Fuel prices have been increasing and put a serious brake on the country's development, which is why the Mozambican government itself is studying the biofuels opportunity. The Energy Ministry says recent increases (9.3% in April, another 3% this week) in prices of diesel, petrol, paraffin, aviation fuel and domestic gas are a result of increased import costs. The Mozambican government has even been forced to enter into negotiations with the International Monetary Fund (IMF) and the World Bank for an additional US$50 million in its foreign reserves to strengthen its capacity to import refined fuels. In search for an alternative, the Mozambican government has recently encouraged farmers to start growing biofuel crops such as jatropha. A real policy is not in place yet, but the Lusophone countries - Brazil, Portugal and China (via Macau) - are helping to craft one.

Biofuel 'super power'
Experts from the International Energy Agency estimate that Mozambique alone can produce nearly 7 Exajoules worth of liquid biofuels for exports, without threatening food supplies for its rapidly growing population or biodiversity and protected conservation areas. This amount is roughly equal to a production of 3 million barrels of oil equivalent per day (and given its renewability, this 'green reserve' lasts for decades). In order to actualise the potential, the country does need an influx of investments in agronomic knowledge and skills, logistical infrastructures and biofuel production plants. On all these fronts, the Lusophone world is offering assistance, either trilaterally or bilaterally, in purely private or in public-private ventures.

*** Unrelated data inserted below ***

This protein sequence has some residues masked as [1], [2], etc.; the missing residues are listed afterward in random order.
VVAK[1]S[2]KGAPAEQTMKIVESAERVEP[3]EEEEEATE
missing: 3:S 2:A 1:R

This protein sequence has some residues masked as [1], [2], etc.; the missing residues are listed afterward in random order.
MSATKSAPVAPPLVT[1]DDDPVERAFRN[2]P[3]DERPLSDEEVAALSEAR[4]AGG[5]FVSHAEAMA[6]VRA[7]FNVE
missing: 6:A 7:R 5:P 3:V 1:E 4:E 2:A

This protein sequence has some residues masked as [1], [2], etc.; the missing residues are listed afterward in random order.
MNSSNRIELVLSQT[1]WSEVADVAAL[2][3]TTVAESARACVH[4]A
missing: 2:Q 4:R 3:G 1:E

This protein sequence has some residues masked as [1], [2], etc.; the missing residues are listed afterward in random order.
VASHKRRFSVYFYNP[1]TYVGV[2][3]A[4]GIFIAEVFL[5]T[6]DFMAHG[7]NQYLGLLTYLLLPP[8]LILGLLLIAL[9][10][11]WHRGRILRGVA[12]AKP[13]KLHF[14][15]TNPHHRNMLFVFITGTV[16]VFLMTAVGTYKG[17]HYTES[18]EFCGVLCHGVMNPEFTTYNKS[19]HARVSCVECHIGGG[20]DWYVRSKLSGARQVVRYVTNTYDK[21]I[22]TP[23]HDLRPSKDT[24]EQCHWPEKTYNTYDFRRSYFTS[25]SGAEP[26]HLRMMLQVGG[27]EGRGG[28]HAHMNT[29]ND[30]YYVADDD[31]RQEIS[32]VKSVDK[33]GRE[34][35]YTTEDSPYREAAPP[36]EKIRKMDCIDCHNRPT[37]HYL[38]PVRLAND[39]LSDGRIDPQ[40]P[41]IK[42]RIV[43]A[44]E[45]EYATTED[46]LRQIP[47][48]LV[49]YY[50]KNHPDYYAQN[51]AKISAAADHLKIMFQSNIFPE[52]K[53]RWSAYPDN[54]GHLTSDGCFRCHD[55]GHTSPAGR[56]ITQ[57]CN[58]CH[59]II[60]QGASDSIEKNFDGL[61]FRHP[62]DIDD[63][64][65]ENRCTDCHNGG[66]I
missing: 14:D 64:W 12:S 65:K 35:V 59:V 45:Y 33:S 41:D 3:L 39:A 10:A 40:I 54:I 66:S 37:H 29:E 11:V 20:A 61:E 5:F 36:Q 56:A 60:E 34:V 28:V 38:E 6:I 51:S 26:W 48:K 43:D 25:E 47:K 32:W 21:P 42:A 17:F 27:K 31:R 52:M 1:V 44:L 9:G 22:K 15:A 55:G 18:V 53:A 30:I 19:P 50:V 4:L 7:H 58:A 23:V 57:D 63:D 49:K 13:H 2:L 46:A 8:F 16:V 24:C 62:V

Sino-Brazilian cooperation
First of all, Brazil's EMBRAPA, the world's leading research organisation dealing with tropical agriculture, is assisting with analysing the biofuel production potential in collaboration with a Portuguese company that acquired 100,000 hectares of land in Mozambique. EMBRAPA already has established an Africa office in Accra, Ghana, from where it enters into cooperation agreements with African countries in the fields of agriculture and bioenergy (earlier post). The same organisation attracted interest from the All China Federation, the world's largest trade union organisation uniting 130 million members, which wants to collaborate on biofuels in Mozambique as well.